Glue ups are the easily the most stressful time of any project. Everything needs to fit firmly without the slightest gap. You need to glue all the joints (often on both sides) and apply all your clamps. And depending on your glue you have 10-20min to do it. If you get stuck half way it might mean pulling the joints about, scraping off the glue, and restarting. Glue ups also seem to be the time I hit my head on machinery, trip on a clamp or any other assortment of stressful moments.
The Myrtle Table
The first step is assembling your four square nicely jointed boards for a dry fit. For this project I used titebond III glue.
I like to work small sections at a time. So I began by gluing boards into pairs.
Now with only 3 sections I glued the fiddleback boards together with sash clamps and F clamps to hold the boards level.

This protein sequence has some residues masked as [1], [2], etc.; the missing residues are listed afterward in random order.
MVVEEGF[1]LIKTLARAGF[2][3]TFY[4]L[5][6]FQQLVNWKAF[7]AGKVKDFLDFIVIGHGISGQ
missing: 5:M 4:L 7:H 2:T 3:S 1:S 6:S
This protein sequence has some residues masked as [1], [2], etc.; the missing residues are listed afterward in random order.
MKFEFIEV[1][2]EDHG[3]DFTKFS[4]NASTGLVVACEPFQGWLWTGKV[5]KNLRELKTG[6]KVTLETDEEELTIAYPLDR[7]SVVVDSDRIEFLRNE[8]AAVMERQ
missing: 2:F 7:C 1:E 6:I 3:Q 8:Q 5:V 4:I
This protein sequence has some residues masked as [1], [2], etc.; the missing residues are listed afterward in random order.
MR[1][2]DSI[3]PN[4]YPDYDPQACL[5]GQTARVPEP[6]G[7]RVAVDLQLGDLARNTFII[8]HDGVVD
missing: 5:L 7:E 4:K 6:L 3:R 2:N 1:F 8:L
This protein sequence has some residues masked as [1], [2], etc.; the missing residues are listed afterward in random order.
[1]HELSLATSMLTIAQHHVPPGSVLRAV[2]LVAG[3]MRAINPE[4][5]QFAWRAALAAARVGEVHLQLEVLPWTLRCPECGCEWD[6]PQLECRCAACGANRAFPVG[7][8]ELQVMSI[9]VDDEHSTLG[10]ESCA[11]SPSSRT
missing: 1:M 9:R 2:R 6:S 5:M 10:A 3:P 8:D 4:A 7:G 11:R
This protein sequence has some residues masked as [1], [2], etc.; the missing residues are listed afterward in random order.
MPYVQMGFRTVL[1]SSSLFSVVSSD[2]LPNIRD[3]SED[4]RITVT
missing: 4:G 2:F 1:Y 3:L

The final stage was adding the 40mm edging pieces.
This glue up was complicated by some unforeseen problems. The lid on my glue pot (an old mayo bottle) came off twice. First dumping ~70ml of glue onto my project. Then ~150ml onto the floor. Stress. Then one of my joints didn't work and it feel apart. This was probably related to not extending the period of clamping in light of the cold weather. Possibly (hopefully not) related to old glue.
- Always do a dry a fit. Always. Put everything together without glue and make sure it fits firmly with out a slight tap or pressure.
- Have all your clamps, cawls, and protective scraps at the ready.
- You can always use more clamps (usually you'll need a clamp at least every 30cm.)
- Understand your glue. Wood glues (eg. PVA) absorb into the wood and cross link. Zero gap is good for these glues. Epoxies can bridge small gaps and act as space fillers. Hide glue is warm water soluble which has advantages and disadvantages.
- Glue up in stages. By gluing small sections together, and then joining those sections, you'll reduce the amount of wet glue surface at any one time and reduce the number of clamps needed.